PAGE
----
• SuperTab - Improves tab. I use this with OmniCppComplete.
There are some other stuff I have done as well, but those add the most value. There have been a few hickups on the way and I still do. Plus I have only started configuring the key mappings.

UPDATE: I have found that so far I haven't used cvim or Gundo at all. Both are theoretically nice ideas but I find the C standard functions with Google and Gundo just doesn't seem to fit with my way of thinking.

Handling files in multiple directories

To make CCTree, tags and completion to be useful was to be able to add 3rd party sources to the search tree and in a way that I can actually have more than one project. There are some project oriented plugins but I haven't looked at them yet. I managed this more easily in the following manner.

First of all I wrote a script that creates a file with all the files I'm interested in. It looks something like

find . -name "*.[ch] -print
find [dir someplace else, e.g. /opt/CodeSourcery] -path "*/backward/*" -prune -print

Which would leave out any files in a "backward" directory. This works for C files, C++ would just search for cpp and hpp files.

I already have the paths defined in my build environment so this was simple. I save the output to cscope.files in my main source directory (=basically root directory of my own project).

Then I can just call 

ctags --C-kinds=+p --fields=+aS --extra=+q -L cscope.files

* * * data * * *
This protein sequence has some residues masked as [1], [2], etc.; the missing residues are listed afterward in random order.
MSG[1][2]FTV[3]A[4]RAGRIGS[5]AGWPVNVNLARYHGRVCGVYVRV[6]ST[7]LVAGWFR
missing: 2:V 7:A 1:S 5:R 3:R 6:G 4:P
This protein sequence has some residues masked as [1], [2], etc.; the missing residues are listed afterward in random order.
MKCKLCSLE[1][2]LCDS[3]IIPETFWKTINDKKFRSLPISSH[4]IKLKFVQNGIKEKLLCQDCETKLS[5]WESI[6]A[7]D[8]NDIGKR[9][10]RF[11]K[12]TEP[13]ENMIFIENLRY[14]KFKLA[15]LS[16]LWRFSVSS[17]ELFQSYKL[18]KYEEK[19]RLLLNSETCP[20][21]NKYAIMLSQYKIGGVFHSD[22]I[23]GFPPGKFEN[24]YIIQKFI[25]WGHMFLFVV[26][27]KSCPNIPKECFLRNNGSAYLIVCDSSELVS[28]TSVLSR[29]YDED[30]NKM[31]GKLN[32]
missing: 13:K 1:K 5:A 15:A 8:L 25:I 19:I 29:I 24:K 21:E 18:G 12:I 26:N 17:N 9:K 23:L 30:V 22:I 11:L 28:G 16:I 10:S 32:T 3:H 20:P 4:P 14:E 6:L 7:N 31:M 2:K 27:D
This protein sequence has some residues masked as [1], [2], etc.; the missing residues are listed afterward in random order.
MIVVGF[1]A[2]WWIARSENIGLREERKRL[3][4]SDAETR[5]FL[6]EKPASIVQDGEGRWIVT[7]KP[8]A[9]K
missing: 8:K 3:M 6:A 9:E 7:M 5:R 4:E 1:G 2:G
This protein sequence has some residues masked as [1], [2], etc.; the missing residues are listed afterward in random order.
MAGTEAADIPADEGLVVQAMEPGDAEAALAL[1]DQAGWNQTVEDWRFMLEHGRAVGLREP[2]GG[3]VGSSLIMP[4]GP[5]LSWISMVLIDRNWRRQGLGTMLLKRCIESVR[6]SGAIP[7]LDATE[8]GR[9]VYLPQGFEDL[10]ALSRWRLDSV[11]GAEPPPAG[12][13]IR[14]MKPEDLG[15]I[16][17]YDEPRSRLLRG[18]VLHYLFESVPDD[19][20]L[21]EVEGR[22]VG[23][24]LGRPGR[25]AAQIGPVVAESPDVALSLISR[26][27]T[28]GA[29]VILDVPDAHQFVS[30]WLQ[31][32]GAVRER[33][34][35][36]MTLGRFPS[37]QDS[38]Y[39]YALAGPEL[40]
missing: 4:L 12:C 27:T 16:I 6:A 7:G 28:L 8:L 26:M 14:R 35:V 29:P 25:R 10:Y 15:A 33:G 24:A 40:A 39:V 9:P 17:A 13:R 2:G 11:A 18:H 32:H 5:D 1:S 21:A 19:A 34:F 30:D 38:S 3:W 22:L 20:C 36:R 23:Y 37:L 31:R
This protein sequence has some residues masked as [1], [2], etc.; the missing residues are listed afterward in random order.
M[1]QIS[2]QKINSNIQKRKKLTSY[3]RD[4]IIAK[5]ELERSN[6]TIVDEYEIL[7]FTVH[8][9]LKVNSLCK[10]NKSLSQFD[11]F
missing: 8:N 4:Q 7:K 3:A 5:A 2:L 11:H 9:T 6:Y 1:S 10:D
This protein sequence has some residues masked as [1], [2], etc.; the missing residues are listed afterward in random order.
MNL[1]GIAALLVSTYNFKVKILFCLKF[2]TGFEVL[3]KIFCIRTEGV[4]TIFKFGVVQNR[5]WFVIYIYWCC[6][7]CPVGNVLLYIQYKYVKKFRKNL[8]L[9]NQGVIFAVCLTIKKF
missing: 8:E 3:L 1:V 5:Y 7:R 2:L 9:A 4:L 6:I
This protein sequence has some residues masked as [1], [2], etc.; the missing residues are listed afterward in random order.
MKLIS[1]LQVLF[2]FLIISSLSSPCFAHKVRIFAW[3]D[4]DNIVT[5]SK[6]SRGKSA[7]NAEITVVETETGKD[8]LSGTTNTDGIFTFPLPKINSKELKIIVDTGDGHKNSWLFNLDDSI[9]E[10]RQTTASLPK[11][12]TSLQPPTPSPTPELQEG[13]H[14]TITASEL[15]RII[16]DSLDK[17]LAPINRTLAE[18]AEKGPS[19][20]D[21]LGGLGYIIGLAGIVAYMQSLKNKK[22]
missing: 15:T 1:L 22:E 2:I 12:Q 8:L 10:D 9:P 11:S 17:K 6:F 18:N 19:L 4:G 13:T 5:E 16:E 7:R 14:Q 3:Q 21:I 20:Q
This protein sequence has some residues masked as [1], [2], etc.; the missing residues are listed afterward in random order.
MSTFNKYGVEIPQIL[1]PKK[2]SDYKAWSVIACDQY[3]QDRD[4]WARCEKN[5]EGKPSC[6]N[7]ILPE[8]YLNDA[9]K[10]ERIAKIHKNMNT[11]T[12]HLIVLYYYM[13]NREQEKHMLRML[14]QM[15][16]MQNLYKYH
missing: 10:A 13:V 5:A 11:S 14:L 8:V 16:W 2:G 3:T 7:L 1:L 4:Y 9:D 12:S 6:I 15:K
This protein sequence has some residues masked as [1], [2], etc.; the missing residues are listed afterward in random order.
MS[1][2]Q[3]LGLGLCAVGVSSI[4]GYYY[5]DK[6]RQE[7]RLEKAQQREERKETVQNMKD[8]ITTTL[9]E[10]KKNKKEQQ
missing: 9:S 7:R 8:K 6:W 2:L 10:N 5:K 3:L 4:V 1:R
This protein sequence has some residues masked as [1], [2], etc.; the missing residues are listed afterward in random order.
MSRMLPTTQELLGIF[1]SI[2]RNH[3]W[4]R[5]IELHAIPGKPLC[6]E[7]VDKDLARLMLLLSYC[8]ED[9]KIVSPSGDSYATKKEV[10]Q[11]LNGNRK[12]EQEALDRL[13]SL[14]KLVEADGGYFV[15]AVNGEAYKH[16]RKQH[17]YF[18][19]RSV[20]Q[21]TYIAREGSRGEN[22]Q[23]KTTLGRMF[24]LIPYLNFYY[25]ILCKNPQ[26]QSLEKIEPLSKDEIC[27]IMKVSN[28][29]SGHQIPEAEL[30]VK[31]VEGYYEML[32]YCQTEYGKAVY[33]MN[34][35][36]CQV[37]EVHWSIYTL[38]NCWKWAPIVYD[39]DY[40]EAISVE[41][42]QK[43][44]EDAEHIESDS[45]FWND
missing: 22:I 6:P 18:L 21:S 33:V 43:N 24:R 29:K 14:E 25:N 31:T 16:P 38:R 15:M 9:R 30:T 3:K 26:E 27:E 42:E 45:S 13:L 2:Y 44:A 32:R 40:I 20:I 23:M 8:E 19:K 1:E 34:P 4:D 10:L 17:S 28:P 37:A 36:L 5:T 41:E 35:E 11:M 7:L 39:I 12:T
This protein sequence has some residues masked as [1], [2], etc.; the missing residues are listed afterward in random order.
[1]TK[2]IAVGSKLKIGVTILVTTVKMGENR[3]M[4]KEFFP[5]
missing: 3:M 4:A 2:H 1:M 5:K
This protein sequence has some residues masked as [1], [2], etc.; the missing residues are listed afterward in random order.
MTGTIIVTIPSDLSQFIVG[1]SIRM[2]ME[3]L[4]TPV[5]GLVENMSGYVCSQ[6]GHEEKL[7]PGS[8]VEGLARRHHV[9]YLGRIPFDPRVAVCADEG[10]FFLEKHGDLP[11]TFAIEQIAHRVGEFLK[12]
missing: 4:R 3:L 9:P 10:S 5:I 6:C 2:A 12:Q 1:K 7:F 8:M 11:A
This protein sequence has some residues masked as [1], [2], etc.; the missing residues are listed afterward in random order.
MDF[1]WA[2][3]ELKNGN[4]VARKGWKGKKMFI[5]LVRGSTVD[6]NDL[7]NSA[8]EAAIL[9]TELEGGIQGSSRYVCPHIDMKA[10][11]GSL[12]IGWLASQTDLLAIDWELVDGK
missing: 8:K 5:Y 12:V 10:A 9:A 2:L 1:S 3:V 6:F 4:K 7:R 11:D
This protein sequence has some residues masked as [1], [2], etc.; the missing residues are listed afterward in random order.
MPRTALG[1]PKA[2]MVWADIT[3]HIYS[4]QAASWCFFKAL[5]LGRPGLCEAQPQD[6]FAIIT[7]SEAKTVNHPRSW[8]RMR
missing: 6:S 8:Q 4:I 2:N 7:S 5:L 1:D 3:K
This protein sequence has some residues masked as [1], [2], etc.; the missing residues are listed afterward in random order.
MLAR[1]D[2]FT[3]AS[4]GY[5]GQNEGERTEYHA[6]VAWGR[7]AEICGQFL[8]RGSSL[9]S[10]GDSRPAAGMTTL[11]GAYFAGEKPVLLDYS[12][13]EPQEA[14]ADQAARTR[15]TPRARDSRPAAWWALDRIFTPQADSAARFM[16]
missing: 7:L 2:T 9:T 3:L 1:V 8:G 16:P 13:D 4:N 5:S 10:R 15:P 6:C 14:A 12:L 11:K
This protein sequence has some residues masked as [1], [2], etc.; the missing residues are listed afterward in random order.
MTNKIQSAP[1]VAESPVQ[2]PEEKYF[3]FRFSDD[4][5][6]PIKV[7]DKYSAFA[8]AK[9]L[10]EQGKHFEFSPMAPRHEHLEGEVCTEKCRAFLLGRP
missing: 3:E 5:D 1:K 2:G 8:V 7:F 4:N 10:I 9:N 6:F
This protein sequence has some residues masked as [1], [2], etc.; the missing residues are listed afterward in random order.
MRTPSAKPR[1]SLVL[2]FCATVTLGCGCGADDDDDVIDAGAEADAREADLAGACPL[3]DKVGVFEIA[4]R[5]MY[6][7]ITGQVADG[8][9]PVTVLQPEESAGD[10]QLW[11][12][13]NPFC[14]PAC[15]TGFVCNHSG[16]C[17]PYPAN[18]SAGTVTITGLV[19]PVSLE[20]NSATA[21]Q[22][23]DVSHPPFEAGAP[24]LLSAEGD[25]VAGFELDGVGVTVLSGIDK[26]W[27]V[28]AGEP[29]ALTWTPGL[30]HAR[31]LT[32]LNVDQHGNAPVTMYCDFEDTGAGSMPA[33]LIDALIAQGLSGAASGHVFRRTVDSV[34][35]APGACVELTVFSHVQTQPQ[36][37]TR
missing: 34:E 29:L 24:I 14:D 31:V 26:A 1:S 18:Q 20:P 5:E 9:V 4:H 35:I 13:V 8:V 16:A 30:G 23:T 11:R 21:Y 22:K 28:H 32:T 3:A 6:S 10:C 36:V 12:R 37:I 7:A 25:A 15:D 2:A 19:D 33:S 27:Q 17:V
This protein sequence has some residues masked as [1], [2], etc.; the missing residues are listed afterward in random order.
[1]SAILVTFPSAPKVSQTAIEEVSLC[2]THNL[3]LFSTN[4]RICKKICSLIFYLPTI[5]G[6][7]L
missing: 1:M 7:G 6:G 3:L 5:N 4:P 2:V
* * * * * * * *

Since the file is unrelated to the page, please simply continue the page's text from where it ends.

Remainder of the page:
ctags --C++-kinds=+pl --fields=+iaS --extra=+q -L cscope.files

for C++ files. l in the "kinds" parameter is not probably needed, it includes info for local variables. Nice if you need to browse through code with long methods.

To generate the tags file. For cscope I'm so far fine with just cscope -R. 

For CCTree I need to do :CCTreeLoadDB

This way I can have separate tags files for separate projects and I only need to add 

into my .vimrc to get OmniCppComplete to see all the tags in this project.

I have omitted basic installation of these plugins from this post because it would make this very long and this info is easily available already. The stuff I have explained here needed a bit more digging than just following the instructions even though it wasn't that hard either. 


Powerline needed a bit of tweaking before it started working. Here's how.